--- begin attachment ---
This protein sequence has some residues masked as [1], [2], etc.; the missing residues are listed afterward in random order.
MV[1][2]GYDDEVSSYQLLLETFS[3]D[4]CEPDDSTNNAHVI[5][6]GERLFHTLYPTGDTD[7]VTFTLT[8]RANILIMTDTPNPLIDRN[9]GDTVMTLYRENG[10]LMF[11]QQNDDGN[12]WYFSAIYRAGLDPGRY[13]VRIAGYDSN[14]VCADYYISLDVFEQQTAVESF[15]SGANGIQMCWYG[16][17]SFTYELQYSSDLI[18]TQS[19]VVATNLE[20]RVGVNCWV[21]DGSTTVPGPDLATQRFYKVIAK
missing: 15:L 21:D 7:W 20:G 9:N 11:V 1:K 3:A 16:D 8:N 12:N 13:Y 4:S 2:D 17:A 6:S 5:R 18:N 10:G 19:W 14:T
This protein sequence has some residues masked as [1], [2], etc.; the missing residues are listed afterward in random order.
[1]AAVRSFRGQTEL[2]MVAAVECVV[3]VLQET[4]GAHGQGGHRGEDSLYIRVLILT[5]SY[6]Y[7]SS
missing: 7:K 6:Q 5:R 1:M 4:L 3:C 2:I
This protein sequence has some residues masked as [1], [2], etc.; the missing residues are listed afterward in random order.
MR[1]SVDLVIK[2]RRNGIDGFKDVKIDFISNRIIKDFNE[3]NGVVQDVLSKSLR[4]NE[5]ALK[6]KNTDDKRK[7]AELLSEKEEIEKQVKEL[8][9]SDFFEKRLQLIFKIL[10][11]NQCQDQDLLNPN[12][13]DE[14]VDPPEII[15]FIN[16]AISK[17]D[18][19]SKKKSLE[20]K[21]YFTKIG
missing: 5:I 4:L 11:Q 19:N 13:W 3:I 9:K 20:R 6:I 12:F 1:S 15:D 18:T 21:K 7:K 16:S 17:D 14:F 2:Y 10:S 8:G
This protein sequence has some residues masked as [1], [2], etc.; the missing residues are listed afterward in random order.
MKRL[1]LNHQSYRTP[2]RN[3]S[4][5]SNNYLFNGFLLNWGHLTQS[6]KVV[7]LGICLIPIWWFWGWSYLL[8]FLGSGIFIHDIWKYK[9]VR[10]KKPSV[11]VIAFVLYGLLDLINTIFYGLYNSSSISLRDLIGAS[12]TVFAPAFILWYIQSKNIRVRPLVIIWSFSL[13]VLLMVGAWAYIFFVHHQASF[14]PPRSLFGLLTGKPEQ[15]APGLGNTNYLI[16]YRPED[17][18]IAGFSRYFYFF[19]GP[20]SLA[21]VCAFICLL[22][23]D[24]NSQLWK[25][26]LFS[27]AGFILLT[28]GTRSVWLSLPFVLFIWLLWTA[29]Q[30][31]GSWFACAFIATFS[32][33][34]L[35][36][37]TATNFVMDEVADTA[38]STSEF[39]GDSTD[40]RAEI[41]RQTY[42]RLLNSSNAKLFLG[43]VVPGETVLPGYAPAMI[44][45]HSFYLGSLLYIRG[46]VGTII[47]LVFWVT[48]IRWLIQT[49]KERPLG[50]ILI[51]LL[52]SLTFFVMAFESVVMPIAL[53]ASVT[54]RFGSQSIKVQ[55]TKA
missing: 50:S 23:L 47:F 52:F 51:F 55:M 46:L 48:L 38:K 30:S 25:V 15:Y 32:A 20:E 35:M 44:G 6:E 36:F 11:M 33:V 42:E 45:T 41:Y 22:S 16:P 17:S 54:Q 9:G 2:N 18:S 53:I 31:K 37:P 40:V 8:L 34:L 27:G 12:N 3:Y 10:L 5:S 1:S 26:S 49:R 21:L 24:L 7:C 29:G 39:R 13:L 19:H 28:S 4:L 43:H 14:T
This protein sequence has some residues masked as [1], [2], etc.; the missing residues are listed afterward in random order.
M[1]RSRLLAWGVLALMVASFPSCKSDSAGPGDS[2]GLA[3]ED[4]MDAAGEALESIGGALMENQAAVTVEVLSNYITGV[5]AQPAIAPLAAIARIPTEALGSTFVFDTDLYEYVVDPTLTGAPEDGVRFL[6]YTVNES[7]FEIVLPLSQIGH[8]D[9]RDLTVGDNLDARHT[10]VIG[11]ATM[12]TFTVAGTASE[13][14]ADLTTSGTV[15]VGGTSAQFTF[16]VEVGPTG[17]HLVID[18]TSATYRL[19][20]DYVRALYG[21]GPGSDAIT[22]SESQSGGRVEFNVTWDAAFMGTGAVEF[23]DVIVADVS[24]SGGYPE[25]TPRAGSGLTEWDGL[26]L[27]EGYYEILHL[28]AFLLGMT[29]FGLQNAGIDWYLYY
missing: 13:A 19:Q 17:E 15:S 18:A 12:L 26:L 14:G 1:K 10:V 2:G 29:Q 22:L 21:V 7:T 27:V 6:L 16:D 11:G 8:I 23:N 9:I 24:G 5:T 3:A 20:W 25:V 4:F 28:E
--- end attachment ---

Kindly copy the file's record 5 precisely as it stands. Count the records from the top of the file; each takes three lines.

This protein sequence has some residues masked as [1], [2], etc.; the missing residues are listed afterward in random order.
M[1]RSRLLAWGVLALMVASFPSCKSDSAGPGDS[2]GLA[3]ED[4]MDAAGEALESIGGALMENQAAVTVEVLSNYITGV[5]AQPAIAPLAAIARIPTEALGSTFVFDTDLYEYVVDPTLTGAPEDGVRFL[6]YTVNES[7]FEIVLPLSQIGH[8]D[9]RDLTVGDNLDARHT[10]VIG[11]ATM[12]TFTVAGTASE[13][14]ADLTTSGTV[15]VGGTSAQFTF[16]VEVGPTG[17]HLVID[18]TSATYRL[19][20]DYVRALYG[21]GPGSDAIT[22]SESQSGGRVEFNVTWDAAFMGTGAVEF[23]DVIVADVS[24]SGGYPE[25]TPRAGSGLTEWDGL[26]L[27]EGYYEILHL[28]AFLLGMT[29]FGLQNAGIDWYLYY
missing: 13:A 19:Q 17:E 15:S 18:A 12:L 26:L 14:G 1:K 10:V 2:G 29:Q 22:L 21:V 7:T 27:V 6:L 16:D 11:G 8:I 23:N 9:I 24:G 5:T 3:A 20:W 25:V 4:F 28:E